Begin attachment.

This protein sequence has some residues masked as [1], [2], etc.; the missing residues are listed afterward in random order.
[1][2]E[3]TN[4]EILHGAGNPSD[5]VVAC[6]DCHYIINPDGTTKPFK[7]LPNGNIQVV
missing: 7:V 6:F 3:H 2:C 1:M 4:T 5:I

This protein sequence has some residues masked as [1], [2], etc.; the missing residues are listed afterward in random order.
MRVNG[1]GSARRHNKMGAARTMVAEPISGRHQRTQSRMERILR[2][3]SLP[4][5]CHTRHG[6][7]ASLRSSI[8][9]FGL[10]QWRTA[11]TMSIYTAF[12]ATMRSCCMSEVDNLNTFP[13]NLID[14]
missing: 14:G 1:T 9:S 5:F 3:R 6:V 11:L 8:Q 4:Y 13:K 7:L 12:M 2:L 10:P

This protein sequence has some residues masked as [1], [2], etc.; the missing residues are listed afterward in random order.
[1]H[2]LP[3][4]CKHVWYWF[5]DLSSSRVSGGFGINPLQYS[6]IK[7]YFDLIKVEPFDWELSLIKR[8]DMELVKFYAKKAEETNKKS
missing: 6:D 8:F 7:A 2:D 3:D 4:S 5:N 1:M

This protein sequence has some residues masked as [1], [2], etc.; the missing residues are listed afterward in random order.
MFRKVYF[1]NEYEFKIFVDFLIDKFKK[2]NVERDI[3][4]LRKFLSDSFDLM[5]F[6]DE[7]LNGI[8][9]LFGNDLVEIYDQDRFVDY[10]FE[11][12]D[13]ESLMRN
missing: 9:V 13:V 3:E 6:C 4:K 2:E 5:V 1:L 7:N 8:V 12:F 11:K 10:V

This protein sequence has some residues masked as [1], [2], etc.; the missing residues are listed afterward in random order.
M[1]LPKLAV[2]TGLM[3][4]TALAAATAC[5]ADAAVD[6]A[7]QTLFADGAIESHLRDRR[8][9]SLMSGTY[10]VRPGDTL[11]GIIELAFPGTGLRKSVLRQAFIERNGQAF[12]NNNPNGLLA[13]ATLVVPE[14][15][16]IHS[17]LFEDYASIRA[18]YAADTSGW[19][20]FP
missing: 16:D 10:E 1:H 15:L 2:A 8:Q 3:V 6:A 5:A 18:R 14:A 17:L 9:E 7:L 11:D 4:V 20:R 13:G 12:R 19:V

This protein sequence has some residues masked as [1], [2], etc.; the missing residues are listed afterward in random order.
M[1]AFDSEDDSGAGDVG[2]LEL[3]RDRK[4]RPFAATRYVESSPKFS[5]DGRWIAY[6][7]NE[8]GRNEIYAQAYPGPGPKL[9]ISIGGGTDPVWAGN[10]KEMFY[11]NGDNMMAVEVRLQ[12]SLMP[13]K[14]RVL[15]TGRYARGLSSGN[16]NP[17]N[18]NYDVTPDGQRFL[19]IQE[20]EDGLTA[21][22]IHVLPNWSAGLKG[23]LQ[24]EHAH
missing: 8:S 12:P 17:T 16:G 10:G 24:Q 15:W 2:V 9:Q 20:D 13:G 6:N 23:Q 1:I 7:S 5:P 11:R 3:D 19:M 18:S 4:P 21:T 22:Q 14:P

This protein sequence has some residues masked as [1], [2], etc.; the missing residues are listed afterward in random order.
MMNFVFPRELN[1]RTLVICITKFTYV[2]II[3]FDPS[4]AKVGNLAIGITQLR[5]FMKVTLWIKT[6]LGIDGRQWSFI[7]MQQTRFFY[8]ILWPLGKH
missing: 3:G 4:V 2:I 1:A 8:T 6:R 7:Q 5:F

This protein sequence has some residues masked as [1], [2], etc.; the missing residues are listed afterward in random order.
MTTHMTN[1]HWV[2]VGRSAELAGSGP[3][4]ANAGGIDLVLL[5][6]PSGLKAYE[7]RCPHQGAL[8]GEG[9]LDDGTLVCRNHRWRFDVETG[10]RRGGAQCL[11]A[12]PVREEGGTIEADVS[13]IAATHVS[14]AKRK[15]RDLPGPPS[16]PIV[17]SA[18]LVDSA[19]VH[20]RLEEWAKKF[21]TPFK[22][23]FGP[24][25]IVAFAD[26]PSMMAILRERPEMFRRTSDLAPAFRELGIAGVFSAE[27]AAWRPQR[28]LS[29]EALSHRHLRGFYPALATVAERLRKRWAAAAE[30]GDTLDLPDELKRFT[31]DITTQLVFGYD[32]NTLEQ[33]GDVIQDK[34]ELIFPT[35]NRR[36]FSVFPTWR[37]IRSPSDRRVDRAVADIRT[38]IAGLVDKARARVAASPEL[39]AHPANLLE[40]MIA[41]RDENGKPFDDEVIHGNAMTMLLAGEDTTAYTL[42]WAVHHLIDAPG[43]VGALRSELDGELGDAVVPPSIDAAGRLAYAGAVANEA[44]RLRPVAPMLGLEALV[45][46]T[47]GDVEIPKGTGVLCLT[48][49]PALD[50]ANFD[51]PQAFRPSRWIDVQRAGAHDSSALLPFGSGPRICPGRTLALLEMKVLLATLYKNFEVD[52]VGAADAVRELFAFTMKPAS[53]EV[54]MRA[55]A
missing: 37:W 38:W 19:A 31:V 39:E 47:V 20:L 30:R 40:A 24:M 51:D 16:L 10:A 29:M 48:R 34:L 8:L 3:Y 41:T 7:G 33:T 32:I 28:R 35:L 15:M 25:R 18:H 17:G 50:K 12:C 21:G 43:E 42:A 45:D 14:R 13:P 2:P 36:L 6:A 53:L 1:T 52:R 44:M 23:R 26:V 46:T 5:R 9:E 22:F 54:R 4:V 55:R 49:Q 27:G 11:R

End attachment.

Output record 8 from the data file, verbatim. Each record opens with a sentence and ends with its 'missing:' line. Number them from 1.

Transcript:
This protein sequence has some residues masked as [1], [2], etc.; the missing residues are listed afterward in random order.
MTTHMTN[1]HWV[2]VGRSAELAGSGP[3][4]ANAGGIDLVLL[5][6]PSGLKAYE[7]RCPHQGAL[8]GEG[9]LDDGTLVCRNHRWRFDVETG[10]RRGGAQCL[11]A[12]PVREEGGTIEADVS[13]IAATHVS[14]AKRK[15]RDLPGPPS[16]PIV[17]SA[18]LVDSA[19]VH[20]RLEEWAKKF[21]TPFK[22][23]FGP[24][25]IVAFAD[26]PSMMAILRERPEMFRRTSDLAPAFRELGIAGVFSAE[27]AAWRPQR[28]LS[29]EALSHRHLRGFYPALATVAERLRKRWAAAAE[30]GDTLDLPDELKRFT[31]DITTQLVFGYD[32]NTLEQ[33]GDVIQDK[34]ELIFPT[35]NRR[36]FSVFPTWR[37]IRSPSDRRVDRAVADIRT[38]IAGLVDKARARVAASPEL[39]AHPANLLE[40]MIA[41]RDENGKPFDDEVIHGNAMTMLLAGEDTTAYTL[42]WAVHHLIDAPG[43]VGALRSELDGELGDAVVPPSIDAAGRLAYAGAVANEA[44]RLRPVAPMLGLEALV[45][46]T[47]GDVEIPKGTGVLCLT[48][49]PALD[50]ANFD[51]PQAFRPSRWIDVQRAGAHDSSALLPFGSGPRICPGRTLALLEMKVLLATLYKNFEVD[52]VGAADAVRELFAFTMKPAS[53]EV[54]MRA[55]A
missing: 37:W 38:W 19:A 31:V 39:E 47:V 20:L 30:R 40:A 24:M 51:D 16:L 10:A 29:M 48:R 34:L 8:L 3:Y 41:T 7:G 33:T 32:I 28:R 35:L 15:M 25:R 18:H 17:G 50:K 12:C 21:G 43:E 42:A 45:D 14:R 13:P 2:P 36:L 6:A 53:L 1:T 52:R 44:M 23:R 26:V 46:T 5:R 9:E 22:F 54:R 4:V 55:R 49:Q 27:G 11:R